Why Kanye’s “White Lives Matter” Provocation Is Wrong
Ye (a.k.a. Kanye) West is at it again—stirring up a frenzy of controversy using provocative racial antics. West’s latest act of deviance comes as a fashion statement: he donned a shirt with the phrase “White Lives Matter” emblazoned on the back, along with the always contentious Candace Owens, during fashion week in Paris. The act sent Black Twitter into a craze.
As with any cultural controversy, there’s something Christians can add to and learn from the Ye dissension about intentions and communication. The communicator and the context must be taken into consideration if we desire to speak the truth to our culture.
As previously noted, this is not Mr. West’s first racial dispute. His first controversy happened in 2005 when he called out President George W. Bush for his lack of organizational efforts to help citizens in New Orleans in the aftermath of Hurricane Katrina (“George Bush doesn’t care about black people“).
In recent years, West stoked divisions around his approval of the most divisive President of modern history. But it wasn’t just Ye’s approval of Donald Trump that ruffled feathers—it was his insistence that 400 years of chattel slavery was a choice by African Americans. He tried to clarify what he said, claiming a reference to mental bondage. But after the dismissiveness of the original statement, his attempts to clarify fell on deaf ears in the culture.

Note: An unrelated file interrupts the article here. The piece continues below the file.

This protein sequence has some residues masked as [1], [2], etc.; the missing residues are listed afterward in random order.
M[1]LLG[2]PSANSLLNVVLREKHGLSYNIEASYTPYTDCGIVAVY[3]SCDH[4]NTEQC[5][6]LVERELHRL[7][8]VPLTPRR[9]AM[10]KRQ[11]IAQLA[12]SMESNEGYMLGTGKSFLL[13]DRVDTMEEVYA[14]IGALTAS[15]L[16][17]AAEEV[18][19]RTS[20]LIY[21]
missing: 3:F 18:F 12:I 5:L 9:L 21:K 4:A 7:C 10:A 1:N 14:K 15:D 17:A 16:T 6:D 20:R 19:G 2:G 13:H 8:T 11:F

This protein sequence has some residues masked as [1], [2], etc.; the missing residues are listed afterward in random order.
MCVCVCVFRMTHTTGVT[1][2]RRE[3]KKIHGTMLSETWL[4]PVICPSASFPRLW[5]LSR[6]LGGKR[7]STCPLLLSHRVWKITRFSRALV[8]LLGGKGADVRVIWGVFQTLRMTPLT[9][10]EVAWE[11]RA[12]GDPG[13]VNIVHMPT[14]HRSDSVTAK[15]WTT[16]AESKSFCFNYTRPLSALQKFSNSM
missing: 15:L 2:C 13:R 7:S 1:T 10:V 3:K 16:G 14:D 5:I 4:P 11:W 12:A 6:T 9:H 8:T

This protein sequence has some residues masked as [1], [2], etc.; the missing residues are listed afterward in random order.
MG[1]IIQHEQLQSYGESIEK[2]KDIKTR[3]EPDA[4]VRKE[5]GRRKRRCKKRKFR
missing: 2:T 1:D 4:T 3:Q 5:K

Since then, the rapper/artist/producer has released and produced albums that brought many casual fans and listeners back. After “canceling” Kanye, many were ready to give him a second chance. Albums like Jesus is Lord, Donda, and Donda 2 conveyed lyrics that essentially made it seem like the old West was back. He sounded like he was developing a clear frame of reference to once again uplift people of his culture.
That all changed with the “White Lives Matter” shirt hysteria. West’s decision to wear the shirt next to Candace Owens only added insult to injury. Many know Owens for her provocatively bigoted opinions that lack compassion or serious thought (like when she denigrated George Floyd because of his marred past). So West’s choice to pose with a person of Owens’ disposition, with that statement on full display, is troubling.
And what of the statement itself? The phrase “White Lives Matter” is meant as a vitriolic repudiation to the Black Lives Matter movement. More than that, it is a hate slogan used by white supremacist groups like the Ku Klux Klan.
Gabriella Karefa-Johnson, Vogue Magazine’s global fashion editor-at-large, called the show “deeply offensive, violent, and dangerous.” She believed that Ye “was trying to illustrate a dystopian world in the future when whiteness might become extinct or at least would be in enough danger to demand defense”—but, she added, “It didn’t land.” Kanye responded by criticizing Karefa-Johnson, insisting she knew nothing about fashion. (The two later met and discussed the matter for about two hours, according to West.)
Suppose, like Karefa-Johnson, we give Ye the benefit of the doubt for a minute and assume his message was supposed to be benign. Why didn’t that message “land”? Let’s go back to the factors I was talking about earlier: the communicator and the context. At a moment when white supremacist ideals are carrying the centuries-old threats of backlash and violence, the message West might have intended to send was not the one received nor immediately understood by most people. And it has nothing to do with being a part of a “hive mind” as the iconic Lauryn Hill’s daughter, Selah Marley, suggested (Marley was also in attire supporting Ye’s show and message).